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John Grondelski reviews Another Line Crossed by Paul Greenberg.
BY John M. Grondelski
ANOTHER LINE CROSSED
By Paul Greenberg
Human Life Foundation, 2012
96 pages, $7.95
To order: humanlifereview.com
In a classic and prophetic 1970 editorial, California Medicine declared that “the very considerable semantic gymnastics which are required to rationalize abortion as anything but taking a human life would be ludicrous if they were not often put forth under socially impeccable auspices.” Pulitzer Prize-winning editorial writer Paul Greenberg puts it more succinctly: “The trick is never, never to recognize those being killed, uh, terminated as human. ... Verbicide always precedes homicide.”
Greenberg, who writes for the Arkansas Democrat-Gazette, is a gem of the right-to-life movement. Like reformed abortionist Bernard Nathanson or columnist Nat Hentoff, he breaks the usual stereotypes of a pro-lifer. Like the late Father Richard John Neuhaus, Greenberg advocates — often with an irony worthy of Jonathan Swift — the protection of the unborn as contemporary America’s real civil-rights movement. “In another age, when the Rev. Jonathan Swift made a modest proposal to combat famine in Ireland — why not consume the next generation? — his essay was called a masterful satire. Now [in the light of embryonic stem-cell research] it reads like today’s news.”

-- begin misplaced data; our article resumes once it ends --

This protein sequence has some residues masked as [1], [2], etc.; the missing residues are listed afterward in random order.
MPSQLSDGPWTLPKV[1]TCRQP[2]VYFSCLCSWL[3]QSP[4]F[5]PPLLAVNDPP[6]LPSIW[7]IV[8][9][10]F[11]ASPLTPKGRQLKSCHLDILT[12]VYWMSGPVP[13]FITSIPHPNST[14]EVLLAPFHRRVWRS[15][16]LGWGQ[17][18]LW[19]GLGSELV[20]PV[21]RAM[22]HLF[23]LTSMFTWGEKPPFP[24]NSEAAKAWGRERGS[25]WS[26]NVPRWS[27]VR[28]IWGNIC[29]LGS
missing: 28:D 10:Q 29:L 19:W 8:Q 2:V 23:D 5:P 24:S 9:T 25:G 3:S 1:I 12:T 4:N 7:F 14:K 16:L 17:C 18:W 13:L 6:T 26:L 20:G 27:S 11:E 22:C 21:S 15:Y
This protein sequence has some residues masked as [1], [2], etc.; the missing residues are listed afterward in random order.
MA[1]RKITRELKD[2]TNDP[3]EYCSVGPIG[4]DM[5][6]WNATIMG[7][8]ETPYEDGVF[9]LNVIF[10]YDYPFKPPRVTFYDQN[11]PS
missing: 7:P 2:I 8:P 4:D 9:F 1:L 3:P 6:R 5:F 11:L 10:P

This book reprints 41 of Greenberg’s pro-life essays that have appeared over the past 18 years in the pro-life quarterly Human Life Review.
His take on a story is often unique. Consider “Taney’s Retirement Revisited,” where he considers how, in the light of how Roe v. Wade author Harry Blackmun was lionized on his retirement, America might have lauded a retiring Chief Justice Roger Taney if Dred Scott survived. “Perfect Babies Through Abortion,” written in 1996, presciently foretold the outcome that a Danish newspaper recently reported: The country has practically eliminated Down syndrome … by killing off babies with Down syndrome.
Abortion, eugenics, cloning, RU-486, partial-birth abortion, embryonic stem-cell experimentation, the flight of the Democratic Party from the civil rights of the unborn, semantic gymnastics, death panels — all of these are brilliantly covered in these short (two- to three-page) essays that Greenberg wrote over the past two decades.
Why read this book? Lots of Catholics know they are pro-life, but far fewer know just how far the culture of death has come. Second, our opponents are masters at torturing language. They will make killing palatable, while painting even the most reasonable and minimal opposition to that slaughter as prima facie evidence of rabid extremism. Consider the recent Senate debate over the defeated Blunt Amendment, which would have protected Americans against being forced to subsidize abortions through health insurance. Anti-life forces changed the public media debate from “We are protecting the conscience rights of Americans to refuse to traffic in abortion” to “American women will be deprived of contraception if these ‘fanatics’ prevail.”
If we are to prevail in the court of public opinion, pro-lifers need not only the truth, but also the sound bite. To that end, Greenberg is an excellent tutor.
John M. Grondelski writes from Perth Amboy, New Jersey.